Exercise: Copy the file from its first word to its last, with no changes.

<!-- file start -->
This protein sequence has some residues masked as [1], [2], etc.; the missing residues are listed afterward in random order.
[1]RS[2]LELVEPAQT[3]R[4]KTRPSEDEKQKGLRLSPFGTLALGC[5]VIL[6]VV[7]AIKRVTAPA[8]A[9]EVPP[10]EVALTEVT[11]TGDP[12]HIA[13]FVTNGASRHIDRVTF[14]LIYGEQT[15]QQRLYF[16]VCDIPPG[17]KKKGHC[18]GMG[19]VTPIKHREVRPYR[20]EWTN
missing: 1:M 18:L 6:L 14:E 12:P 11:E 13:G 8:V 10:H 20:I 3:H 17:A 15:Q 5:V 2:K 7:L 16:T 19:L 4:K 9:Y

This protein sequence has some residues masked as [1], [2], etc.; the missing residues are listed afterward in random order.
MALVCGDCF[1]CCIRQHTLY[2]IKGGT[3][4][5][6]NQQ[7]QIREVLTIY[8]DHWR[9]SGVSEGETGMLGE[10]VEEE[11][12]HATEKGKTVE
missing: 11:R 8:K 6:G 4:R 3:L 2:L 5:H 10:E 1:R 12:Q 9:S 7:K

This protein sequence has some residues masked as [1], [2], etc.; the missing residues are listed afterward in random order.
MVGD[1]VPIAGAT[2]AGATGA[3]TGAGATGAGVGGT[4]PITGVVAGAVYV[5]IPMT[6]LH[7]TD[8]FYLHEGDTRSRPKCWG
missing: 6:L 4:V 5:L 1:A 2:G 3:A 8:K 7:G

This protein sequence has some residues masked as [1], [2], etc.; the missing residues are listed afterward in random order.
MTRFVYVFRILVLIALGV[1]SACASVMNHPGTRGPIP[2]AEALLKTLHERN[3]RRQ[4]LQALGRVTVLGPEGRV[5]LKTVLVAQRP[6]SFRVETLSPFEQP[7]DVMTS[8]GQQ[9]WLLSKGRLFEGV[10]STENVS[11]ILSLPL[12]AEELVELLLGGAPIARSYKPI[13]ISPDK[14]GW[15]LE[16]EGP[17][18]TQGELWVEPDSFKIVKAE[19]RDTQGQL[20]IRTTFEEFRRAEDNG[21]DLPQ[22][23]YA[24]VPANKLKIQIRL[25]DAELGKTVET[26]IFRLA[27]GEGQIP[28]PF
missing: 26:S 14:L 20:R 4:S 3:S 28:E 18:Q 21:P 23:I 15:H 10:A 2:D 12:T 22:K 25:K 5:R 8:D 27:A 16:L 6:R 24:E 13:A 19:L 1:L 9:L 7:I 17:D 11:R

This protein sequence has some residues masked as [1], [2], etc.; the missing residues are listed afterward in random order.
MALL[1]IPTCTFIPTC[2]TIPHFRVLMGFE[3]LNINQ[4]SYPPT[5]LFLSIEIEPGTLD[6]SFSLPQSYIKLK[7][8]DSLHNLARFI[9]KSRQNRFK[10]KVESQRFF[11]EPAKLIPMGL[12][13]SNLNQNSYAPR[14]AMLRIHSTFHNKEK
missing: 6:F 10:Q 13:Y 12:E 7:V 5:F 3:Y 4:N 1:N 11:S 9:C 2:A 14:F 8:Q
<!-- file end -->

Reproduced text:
This protein sequence has some residues masked as [1], [2], etc.; the missing residues are listed afterward in random order.
[1]RS[2]LELVEPAQT[3]R[4]KTRPSEDEKQKGLRLSPFGTLALGC[5]VIL[6]VV[7]AIKRVTAPA[8]A[9]EVPP[10]EVALTEVT[11]TGDP[12]HIA[13]FVTNGASRHIDRVTF[14]LIYGEQT[15]QQRLYF[16]VCDIPPG[17]KKKGHC[18]GMG[19]VTPIKHREVRPYR[20]EWTN
missing: 1:M 18:L 6:L 14:E 12:P 11:E 13:G 8:V 10:H 20:I 3:H 17:A 15:Q 5:V 2:K 7:L 16:T 19:L 4:K 9:Y

This protein sequence has some residues masked as [1], [2], etc.; the missing residues are listed afterward in random order.
MALVCGDCF[1]CCIRQHTLY[2]IKGGT[3][4][5][6]NQQ[7]QIREVLTIY[8]DHWR[9]SGVSEGETGMLGE[10]VEEE[11][12]HATEKGKTVE
missing: 11:R 8:K 6:G 4:R 3:L 2:L 5:H 10:E 1:R 12:Q 9:S 7:K

This protein sequence has some residues masked as [1], [2], etc.; the missing residues are listed afterward in random order.
MVGD[1]VPIAGAT[2]AGATGA[3]TGAGATGAGVGGT[4]PITGVVAGAVYV[5]IPMT[6]LH[7]TD[8]FYLHEGDTRSRPKCWG
missing: 6:L 4:V 5:L 1:A 2:G 3:A 8:K 7:G

This protein sequence has some residues masked as [1], [2], etc.; the missing residues are listed afterward in random order.
MTRFVYVFRILVLIALGV[1]SACASVMNHPGTRGPIP[2]AEALLKTLHERN[3]RRQ[4]LQALGRVTVLGPEGRV[5]LKTVLVAQRP[6]SFRVETLSPFEQP[7]DVMTS[8]GQQ[9]WLLSKGRLFEGV[10]STENVS[11]ILSLPL[12]AEELVELLLGGAPIARSYKPI[13]ISPDK[14]GW[15]LE[16]EGP[17][18]TQGELWVEPDSFKIVKAE[19]RDTQGQL[20]IRTTFEEFRRAEDNG[21]DLPQ[22][23]YA[24]VPANKLKIQIRL[25]DAELGKTVET[26]IFRLA[27]GEGQIP[28]PF
missing: 26:S 14:L 20:R 4:S 3:S 28:E 18:Q 21:P 23:I 15:H 10:A 2:D 12:T 22:K 25:K 5:R 8:D 27:A 16:L 6:R 24:E 13:A 19:L 1:L 9:L 7:I 17:D 11:R

This protein sequence has some residues masked as [1], [2], etc.; the missing residues are listed afterward in random order.
MALL[1]IPTCTFIPTC[2]TIPHFRVLMGFE[3]LNINQ[4]SYPPT[5]LFLSIEIEPGTLD[6]SFSLPQSYIKLK[7][8]DSLHNLARFI[9]KSRQNRFK[10]KVESQRFF[11]EPAKLIPMGL[12][13]SNLNQNSYAPR[14]AMLRIHSTFHNKEK
missing: 6:F 10:Q 13:Y 12:E 7:V 5:F 3:Y 4:N 1:N 11:S 9:C 2:A 14:F 8:Q